But I think there is something missing in John’s piece, and that is this: a discussion of what we mean by a “successful” ritual.

This is often a moving target. When you talk to someone who has come out of a successful ritual, more often than not what they will talk about is not the activities that took place within it, but about a feeling—and one that is hard to pin down, at that.

But I think that all of those feelings come down to a particular state of mind: one of focus, presence, sensory awareness, creative flow and fervent dedication to the activities at hand. It is what I have previously termed the Ritual State. Many Pagans also refer to it as trance.

Here at Atheopaganism, I’ve written somewhat extensively about the Ritual State (in fact, there is an Atheopagan Ritual Primer that is all about how to provoke and maintain it). I believe it is a particular brain state that is well known to artists and musicians, but may be less familiar to others, in which the prefrontal neocortical Talking/Thinking Brain relinquishes its usual driver’s-seat role in the operation of the brain to the limbic or Feeling/Creating Brain. The Thinking Brain is still present, and may chime in with recognition of metaphors and symbols that contribute to the Ritual State, but it is the Feeling Brain, which remains firmly in the present moment rather than going off into memories or speculations about the future, that is the primary system in charge.

The primary hallmark of a successful ritual is that it succeeds in bringing participants into that fervent, present, awe-inspired creative state, which can be intensely moving and joyful. Each person is different, of course, so some techniques which work for one person may not work for another, but there are approaches to induction of the Ritual State that have worked for most people for thousands of years: repeated rhythms, dancing, chanting or singing, low and flickering light conditions, and beautiful and colorful Focuses or altars, to give a few examples. See the Primer for more details.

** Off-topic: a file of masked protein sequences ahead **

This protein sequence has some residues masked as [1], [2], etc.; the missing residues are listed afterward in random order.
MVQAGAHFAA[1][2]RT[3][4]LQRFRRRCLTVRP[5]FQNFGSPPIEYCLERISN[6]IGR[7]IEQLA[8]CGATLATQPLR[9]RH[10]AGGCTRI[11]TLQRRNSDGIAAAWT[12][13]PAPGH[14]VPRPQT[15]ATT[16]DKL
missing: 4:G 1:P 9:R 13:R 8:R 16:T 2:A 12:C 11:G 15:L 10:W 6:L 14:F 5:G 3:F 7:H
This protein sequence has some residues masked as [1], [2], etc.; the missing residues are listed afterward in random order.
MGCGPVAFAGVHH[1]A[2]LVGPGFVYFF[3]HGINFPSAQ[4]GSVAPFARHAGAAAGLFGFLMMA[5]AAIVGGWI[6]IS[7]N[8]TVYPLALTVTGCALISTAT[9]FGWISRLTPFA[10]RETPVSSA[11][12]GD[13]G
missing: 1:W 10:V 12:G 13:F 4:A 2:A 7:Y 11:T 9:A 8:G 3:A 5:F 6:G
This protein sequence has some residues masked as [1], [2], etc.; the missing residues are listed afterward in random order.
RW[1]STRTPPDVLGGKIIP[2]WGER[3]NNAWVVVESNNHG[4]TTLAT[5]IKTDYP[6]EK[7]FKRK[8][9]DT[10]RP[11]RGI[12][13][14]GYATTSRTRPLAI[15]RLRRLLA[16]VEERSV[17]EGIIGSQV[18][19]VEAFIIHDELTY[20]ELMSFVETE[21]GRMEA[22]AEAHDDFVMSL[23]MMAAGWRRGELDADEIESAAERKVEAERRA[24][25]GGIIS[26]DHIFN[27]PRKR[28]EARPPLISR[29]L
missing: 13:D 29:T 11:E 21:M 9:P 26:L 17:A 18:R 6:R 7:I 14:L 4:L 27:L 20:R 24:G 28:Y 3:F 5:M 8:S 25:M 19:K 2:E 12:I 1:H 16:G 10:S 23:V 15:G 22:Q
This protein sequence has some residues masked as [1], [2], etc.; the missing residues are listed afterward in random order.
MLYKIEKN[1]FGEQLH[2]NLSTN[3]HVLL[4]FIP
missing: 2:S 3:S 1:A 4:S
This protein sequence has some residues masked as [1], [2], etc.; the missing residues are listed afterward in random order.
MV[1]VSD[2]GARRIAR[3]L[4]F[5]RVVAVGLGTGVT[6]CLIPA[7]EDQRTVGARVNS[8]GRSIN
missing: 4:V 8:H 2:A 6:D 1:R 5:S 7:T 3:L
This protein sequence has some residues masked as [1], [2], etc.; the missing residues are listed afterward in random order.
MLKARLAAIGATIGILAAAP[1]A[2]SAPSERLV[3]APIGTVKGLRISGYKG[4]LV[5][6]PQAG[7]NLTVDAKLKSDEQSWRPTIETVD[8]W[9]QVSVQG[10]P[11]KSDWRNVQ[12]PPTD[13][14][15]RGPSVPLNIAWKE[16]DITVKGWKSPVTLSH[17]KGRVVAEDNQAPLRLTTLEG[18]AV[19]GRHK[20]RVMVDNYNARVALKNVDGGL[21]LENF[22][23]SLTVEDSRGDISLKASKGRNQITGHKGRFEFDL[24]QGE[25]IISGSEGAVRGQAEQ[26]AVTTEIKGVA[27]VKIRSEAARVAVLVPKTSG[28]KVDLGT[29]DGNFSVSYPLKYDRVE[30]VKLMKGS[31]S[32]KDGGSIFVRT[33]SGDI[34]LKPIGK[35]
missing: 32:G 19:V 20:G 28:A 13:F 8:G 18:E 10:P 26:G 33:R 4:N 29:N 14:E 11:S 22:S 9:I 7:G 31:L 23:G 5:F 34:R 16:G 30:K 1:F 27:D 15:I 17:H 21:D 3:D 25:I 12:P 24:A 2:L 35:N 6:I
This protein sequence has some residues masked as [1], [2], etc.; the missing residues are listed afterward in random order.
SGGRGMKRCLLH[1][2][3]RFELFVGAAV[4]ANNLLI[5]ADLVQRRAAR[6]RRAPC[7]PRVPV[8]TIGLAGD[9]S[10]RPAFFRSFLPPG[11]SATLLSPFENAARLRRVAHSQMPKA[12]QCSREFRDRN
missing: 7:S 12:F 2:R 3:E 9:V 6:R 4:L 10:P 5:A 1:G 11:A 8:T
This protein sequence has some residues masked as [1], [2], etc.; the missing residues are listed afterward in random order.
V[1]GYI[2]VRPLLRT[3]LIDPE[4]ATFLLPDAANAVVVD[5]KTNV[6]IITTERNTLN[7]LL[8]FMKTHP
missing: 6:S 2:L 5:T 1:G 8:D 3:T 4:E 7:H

Getting into the Ritual State is a learned skill for participants, too. Experienced ritualists are usually able to suspend the internal chatter and critical voice of the Thinking Mind more easily than newcomers to the art. As simple an act as lighting candles on a Focus and saying a brief word of gratitude and devotion can be enough, with practice.

But the key point is that a ritual is an inductive journey: a set of steps designed to bring participants into an experiential state of holy Presence. Succeed in that, work within it, and then ground it out so participants “land” back in an ordinary state of awareness, and your ritual will be a success.

Key ritual facilitation skills such as singing, public speaking, drumming and ritual movement are worth cultivating. They are deeply helpful in ritual leadership, as they can help lead participants along into the Ritual State.

Preparation can make a big difference, and John’s warnings are worth taking seriously. But in experienced hands, even impromptu ritual can be highly successful.

It isn’t just about having a map, and learning it. It’s about knowing where you intend to go in the first place.

Godless Paganism declared “The Pagan Book of the Year!”

I was so proud to be a part of the creation of John Halstead’s Godless Paganism, and wanted to let all you Atheopagans know that Megan Manson of the Pagan Tama blog on Patheos has rated it the top Pagan book of the year!

If you still don’t have a copy, you can pick it up at http://www.lulu.com/shop/john-halstead/godless-paganism-voices-of-non-theistic-pagans/paperback/product-22646041.htmlOr save money and paper and buy the e-book at http://www.lulu.com/shop/john-halstead/godless-paganism-voices-of-non-theistic-pagans/ebook/product-22635653.html

Lulu has a 20% off sale going through the end of the year, so get yours now!